I am delighted to share our first submission for the Monk in the World guest post series from the community (you can read the call for submissions here). Teresa Knipper attended our Awakening the Creative Spirit intensive this past fall and it was a delight to get to know her playful spirit and her passion for butterflies. Read on for her wisdom:
Waiting for God in the Deep Midwinter
Recently I was watering my indoor plants and inspecting a late summer acquisition from the bargain rack of my local nursery. I cannot resist rescuing these orphans and trying my hand at coaxing them back to life. “This one’s doing pretty well” I noted, spying a few new green leaves. I saw with closer inspection a bump on the leaf that was a butterfly chrysalis. Scouring my resources, I discovered that it was the chrysalis of the Cabbage White, a rather mundane denizen of agricultural fields and gardens that is considered a pest since its caterpillar eats cabbage, broccoli and related crops.
The vision of this beautifully crafted space for incredible transformation intrigued me. How did it get here? Why on this plant? Why would the Creator take such exquisite care to make this small green case for what some would consider a pest? These questions lead me to wonder about the many ways that God makes waiting palpable, possible and even beautiful in the natural world. The bleak winter landscape seems devoid of life and color yet contains buds and possibility for all the new growth of spring. The intermediate stages of many insects can be appreciated for their own beauty just as I had wondered about my little green chrysalis once I noticed and named it.
It seems possible, at times, that our spiritual life can have the same quality of waiting and dormancy. There are periods of dryness, complacency or non movement in our prayers and contemplations. We can use the lessons from the natural world to learn how to be in what can be the difficult liminal space of waiting. In the winter of my spiritual life can I slow down to notice all that possibility? What about noticing the possibility in my own heart? Winter spirituality is a time of patience and being present with the possible and perhaps rejoicing in the “not yet”: those parts of my deepest self that have not yet been brought to my awareness. My own spiritual practices in the dormant wintertime are quieter and more contemplative. They may include journaling, or making a midwinter retreat, taking winter walks crunching over frozen paths or even walking a labyrinth in my backyard made from snow. Many of these practices can engender a quiet and patient anticipation of what is next in store for our souls.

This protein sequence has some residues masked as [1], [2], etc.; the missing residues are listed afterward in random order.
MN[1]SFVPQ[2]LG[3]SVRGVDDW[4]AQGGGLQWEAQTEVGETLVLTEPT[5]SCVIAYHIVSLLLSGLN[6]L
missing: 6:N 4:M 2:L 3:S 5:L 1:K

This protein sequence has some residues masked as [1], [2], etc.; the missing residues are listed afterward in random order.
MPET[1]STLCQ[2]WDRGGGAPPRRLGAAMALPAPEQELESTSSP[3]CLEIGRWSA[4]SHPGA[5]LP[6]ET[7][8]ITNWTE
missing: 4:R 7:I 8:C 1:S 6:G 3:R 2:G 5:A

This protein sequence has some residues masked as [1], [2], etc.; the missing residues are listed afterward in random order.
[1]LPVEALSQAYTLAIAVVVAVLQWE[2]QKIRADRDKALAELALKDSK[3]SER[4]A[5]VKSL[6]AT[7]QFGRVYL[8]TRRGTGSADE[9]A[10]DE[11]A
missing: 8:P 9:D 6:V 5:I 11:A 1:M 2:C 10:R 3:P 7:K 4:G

The dark dormancy of midwinter outside can give us a unique context to understand how to wait for those things in our lives that are not yet seen or perhaps even imagined. Waiting is particularly hard for us as high speed internet and data exchange happens at the speed of light. Is there any point to waiting?? How can we wait?
Henri Nouwen gives us great insight into the nature and holiness of waiting in his work The Spirituality of Waiting. Nouwen invokes the stories of Zechariah, Mary, Elizabeth and Simeon and the Prophetess Anna from Scripture to enlighten us about the sanctity of waiting. These figures are all waiting for the coming of the Christ into the world. We may think that their vigils were passive, yet Nouwen tells us: